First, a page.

The Risks Associated With Meme Coins
When assessing risk in cryptocurrency, meme coins are considered to be riskier than most investments. Volatility is inherent in crypto, but with seemingly limited use cases, meme coins are completely reliant on sustaining popularity through growing their existing communities. If the trend dies off, the coin may become useless.
Over the years rug pulls have occurred, causing investors to lose millions. Lack of regulation means that it’s even more important for investors to vet a meme coin project before putting money into it.
3 Meme Coins to Look Out For in 2023
(Market caps correct as at 7 November, 2023)
Dogecoin [DOGE] ($10.4B)
Dubbed the original meme coin, DOGE started out as a satirical commentary on the idea of cryptocurrency by former Adobe product manager, Jackson Palmer in 2013. Eventually, the idea grew in popularity, and Palmer teamed up with software developer, Billy Markus, to make DOGE into an actual cryptocurrency.
It experienced brief record growth during the 2017/18 crypto bubble before falling in value. After an endorsement by Elon Musk in 2021, the coin rose once again. Its price rose once more after Musk’s takeover offer of Twitter in 2022. Although Dogecoin’s price has fluctuated many other times outside of these major shifts, it is currently one of the top cryptocurrencies by market cap.
Shiba Inu [SHIB] ($4.8B)
Shiba Inu is an Ethereum-based coin created in 2020 by the anonymous Ryoshi. The creator sees the coin as an “experiment in decentralised spontaneous community building”. And grow a community they did. The 500,000+ group of investors are known as the SHIBArmy and refer to SHIB as the “dogecoin killer”
While SHIB did not see much action in its first year, a tweet from Elon Musk of his pet Shiba Inu saw the market cap of SHIB quickly soar to $41 billion. Although Musk has not openly endorsed the coin, its value is still influenced by the Elon Effect.
While conceived as a meme coin, SHIB’s ecosystem is trying to introduce utility; recently launched Shibarium, a Layer 2 network built on Ethereum for Shiba Inu launched, is evidence of the transition. More recently, Shytoshi Kusama, the leading figure behind the Shiba Inu called on SHIB influencers and content creators to unify their messaging around the project as it continues to evolve.
Pepe [PEPE] ([$430M])
Pepe is a hot meme coin that rocketed its way into the top 100 coins, with a market cap exceeding $1.5 billion shortly after launching in 2023. Demand was so fierce that one opportunistic investor turned an initial $250 investment into $1 million.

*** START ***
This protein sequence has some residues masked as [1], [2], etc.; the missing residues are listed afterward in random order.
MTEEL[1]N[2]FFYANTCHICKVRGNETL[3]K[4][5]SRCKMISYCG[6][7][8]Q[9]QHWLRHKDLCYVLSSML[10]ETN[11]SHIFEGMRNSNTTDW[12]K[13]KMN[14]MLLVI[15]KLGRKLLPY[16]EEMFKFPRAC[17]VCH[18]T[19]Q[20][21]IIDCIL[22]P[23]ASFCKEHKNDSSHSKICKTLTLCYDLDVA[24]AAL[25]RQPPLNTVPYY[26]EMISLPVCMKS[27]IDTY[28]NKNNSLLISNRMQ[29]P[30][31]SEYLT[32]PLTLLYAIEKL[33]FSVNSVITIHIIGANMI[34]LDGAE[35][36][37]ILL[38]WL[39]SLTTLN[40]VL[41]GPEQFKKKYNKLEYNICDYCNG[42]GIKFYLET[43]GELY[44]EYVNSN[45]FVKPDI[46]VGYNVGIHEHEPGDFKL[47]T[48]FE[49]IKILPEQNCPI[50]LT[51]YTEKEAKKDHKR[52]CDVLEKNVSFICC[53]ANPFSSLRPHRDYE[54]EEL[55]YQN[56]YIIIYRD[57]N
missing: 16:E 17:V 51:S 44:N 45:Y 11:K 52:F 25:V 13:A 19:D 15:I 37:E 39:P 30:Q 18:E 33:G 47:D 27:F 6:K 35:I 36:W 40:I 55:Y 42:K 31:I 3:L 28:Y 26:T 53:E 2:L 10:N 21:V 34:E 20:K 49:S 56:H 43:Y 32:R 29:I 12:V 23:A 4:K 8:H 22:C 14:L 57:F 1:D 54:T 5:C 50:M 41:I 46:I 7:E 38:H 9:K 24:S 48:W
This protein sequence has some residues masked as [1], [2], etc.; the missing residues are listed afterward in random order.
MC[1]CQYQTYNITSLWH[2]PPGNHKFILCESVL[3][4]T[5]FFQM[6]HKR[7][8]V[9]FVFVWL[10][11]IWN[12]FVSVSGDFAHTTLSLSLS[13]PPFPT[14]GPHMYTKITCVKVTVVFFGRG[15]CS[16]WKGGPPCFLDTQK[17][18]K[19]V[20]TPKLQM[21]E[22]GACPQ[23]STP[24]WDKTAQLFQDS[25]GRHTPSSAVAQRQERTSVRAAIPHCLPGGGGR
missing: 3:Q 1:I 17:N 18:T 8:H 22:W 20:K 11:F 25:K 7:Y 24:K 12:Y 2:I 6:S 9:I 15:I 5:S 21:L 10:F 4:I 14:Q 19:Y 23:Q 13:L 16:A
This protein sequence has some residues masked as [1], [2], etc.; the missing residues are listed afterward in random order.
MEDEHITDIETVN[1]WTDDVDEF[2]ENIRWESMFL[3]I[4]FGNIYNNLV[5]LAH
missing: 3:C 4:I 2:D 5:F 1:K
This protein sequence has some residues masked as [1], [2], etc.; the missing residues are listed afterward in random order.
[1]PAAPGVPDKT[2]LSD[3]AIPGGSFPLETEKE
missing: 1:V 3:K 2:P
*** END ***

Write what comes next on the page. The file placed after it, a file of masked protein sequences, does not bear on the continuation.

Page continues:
The frog-themed coin followed the meme coin recipe, proclaiming itself “the most memeable memecoin in existence” according to its creators, who brought the coin to market to rival the two tokens above and excite depressed investors in a bear market, which the market cap is proof of.
Your Meme Coin Questions Answered
Where can I buy meme coins?
Through an exchange (centralised or decentralised), or through a broker, like us.
Why do most meme coins have such a low unit price?
Many meme coins often have an unlimited supply or an excessively large limit on the number of units that can be created. For this reason, their unit price largely depends on perception or the current hype surrounding a particular coin.
What was the first meme coin created?
Created in 2013, Dogecoin is considered to be the first meme coin ever created.
Why are so many of these coins dog-themed?
Just like original internet memes undergo iterations and remixes by the wider community, so do meme coins. The popularity of Dogecoin, combined with Elon Musk’s support of the coin has prompted the crypto community to create a whole slew of dog-themed meme coins. Dogs in general are beloved by many. Crypto creators are hoping to capitalise on the success of DOGE through coins that are dog-inspired, Elon-inspired, or both.
How can I avoid being a victim of a rug pull?
Check that the developers of the coin (meme or otherwise) have a track record of success. Check to see if the project has completed a security audit. Consider projects in which the token allocation between developers and investors is reasonably fair.